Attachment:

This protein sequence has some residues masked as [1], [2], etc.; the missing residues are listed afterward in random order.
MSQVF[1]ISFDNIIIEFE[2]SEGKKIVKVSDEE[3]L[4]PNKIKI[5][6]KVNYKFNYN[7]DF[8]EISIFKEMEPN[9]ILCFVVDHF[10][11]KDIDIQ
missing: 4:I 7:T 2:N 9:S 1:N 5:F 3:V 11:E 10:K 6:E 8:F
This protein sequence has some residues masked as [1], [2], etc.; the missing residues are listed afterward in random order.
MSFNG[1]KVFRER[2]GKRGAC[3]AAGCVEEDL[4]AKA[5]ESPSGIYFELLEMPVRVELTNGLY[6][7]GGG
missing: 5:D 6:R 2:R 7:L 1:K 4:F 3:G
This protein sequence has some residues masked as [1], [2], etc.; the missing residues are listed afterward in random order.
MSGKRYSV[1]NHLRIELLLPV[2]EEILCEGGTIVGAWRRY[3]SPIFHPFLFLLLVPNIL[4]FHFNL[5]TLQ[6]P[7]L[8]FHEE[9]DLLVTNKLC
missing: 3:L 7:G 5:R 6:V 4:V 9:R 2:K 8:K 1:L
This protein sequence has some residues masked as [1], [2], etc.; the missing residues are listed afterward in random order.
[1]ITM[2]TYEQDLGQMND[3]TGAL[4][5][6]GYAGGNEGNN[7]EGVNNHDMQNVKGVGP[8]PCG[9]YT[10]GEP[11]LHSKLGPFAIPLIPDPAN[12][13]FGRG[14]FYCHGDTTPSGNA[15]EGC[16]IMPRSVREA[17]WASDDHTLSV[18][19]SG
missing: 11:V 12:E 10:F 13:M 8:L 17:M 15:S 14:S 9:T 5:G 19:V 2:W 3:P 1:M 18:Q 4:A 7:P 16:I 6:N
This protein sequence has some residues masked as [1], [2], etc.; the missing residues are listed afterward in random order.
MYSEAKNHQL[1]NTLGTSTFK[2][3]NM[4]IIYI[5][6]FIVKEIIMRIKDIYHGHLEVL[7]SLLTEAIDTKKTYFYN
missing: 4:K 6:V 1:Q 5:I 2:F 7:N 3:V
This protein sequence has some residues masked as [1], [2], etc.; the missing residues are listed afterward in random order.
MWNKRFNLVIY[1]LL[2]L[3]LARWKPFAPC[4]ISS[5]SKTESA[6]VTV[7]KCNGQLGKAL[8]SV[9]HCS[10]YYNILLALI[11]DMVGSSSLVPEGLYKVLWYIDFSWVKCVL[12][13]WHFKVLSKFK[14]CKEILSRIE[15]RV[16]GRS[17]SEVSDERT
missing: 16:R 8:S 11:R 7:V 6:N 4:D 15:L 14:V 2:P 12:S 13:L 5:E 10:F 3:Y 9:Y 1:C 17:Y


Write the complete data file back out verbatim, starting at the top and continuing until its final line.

This protein sequence has some residues masked as [1], [2], etc.; the missing residues are listed afterward in random order.
MSQVF[1]ISFDNIIIEFE[2]SEGKKIVKVSDEE[3]L[4]PNKIKI[5][6]KVNYKFNYN[7]DF[8]EISIFKEMEPN[9]ILCFVVDHF[10][11]KDIDIQ
missing: 4:I 7:T 2:N 9:S 1:N 5:F 3:V 11:E 10:K 6:E 8:F
This protein sequence has some residues masked as [1], [2], etc.; the missing residues are listed afterward in random order.
MSFNG[1]KVFRER[2]GKRGAC[3]AAGCVEEDL[4]AKA[5]ESPSGIYFELLEMPVRVELTNGLY[6][7]GGG
missing: 5:D 6:R 2:R 7:L 1:K 4:F 3:G
This protein sequence has some residues masked as [1], [2], etc.; the missing residues are listed afterward in random order.
MSGKRYSV[1]NHLRIELLLPV[2]EEILCEGGTIVGAWRRY[3]SPIFHPFLFLLLVPNIL[4]FHFNL[5]TLQ[6]P[7]L[8]FHEE[9]DLLVTNKLC
missing: 3:L 7:G 5:R 6:V 4:V 9:R 2:K 8:K 1:L
This protein sequence has some residues masked as [1], [2], etc.; the missing residues are listed afterward in random order.
[1]ITM[2]TYEQDLGQMND[3]TGAL[4][5][6]GYAGGNEGNN[7]EGVNNHDMQNVKGVGP[8]PCG[9]YT[10]GEP[11]LHSKLGPFAIPLIPDPAN[12][13]FGRG[14]FYCHGDTTPSGNA[15]EGC[16]IMPRSVREA[17]WASDDHTLSV[18][19]SG
missing: 11:V 12:E 10:F 13:M 8:L 17:M 15:S 14:S 9:T 5:G 19:V 2:W 3:P 1:M 18:Q 4:A 7:P 16:I 6:N
This protein sequence has some residues masked as [1], [2], etc.; the missing residues are listed afterward in random order.
MYSEAKNHQL[1]NTLGTSTFK[2][3]NM[4]IIYI[5][6]FIVKEIIMRIKDIYHGHLEVL[7]SLLTEAIDTKKTYFYN
missing: 4:K 6:V 1:Q 5:I 2:F 7:N 3:V
This protein sequence has some residues masked as [1], [2], etc.; the missing residues are listed afterward in random order.
MWNKRFNLVIY[1]LL[2]L[3]LARWKPFAPC[4]ISS[5]SKTESA[6]VTV[7]KCNGQLGKAL[8]SV[9]HCS[10]YYNILLALI[11]DMVGSSSLVPEGLYKVLWYIDFSWVKCVL[12][13]WHFKVLSKFK[14]CKEILSRIE[15]RV[16]GRS[17]SEVSDERT
missing: 16:R 8:S 11:R 7:V 6:N 4:D 15:L 14:V 2:P 12:S 13:L 5:E 10:F 3:Y 9:Y 1:C 17:Y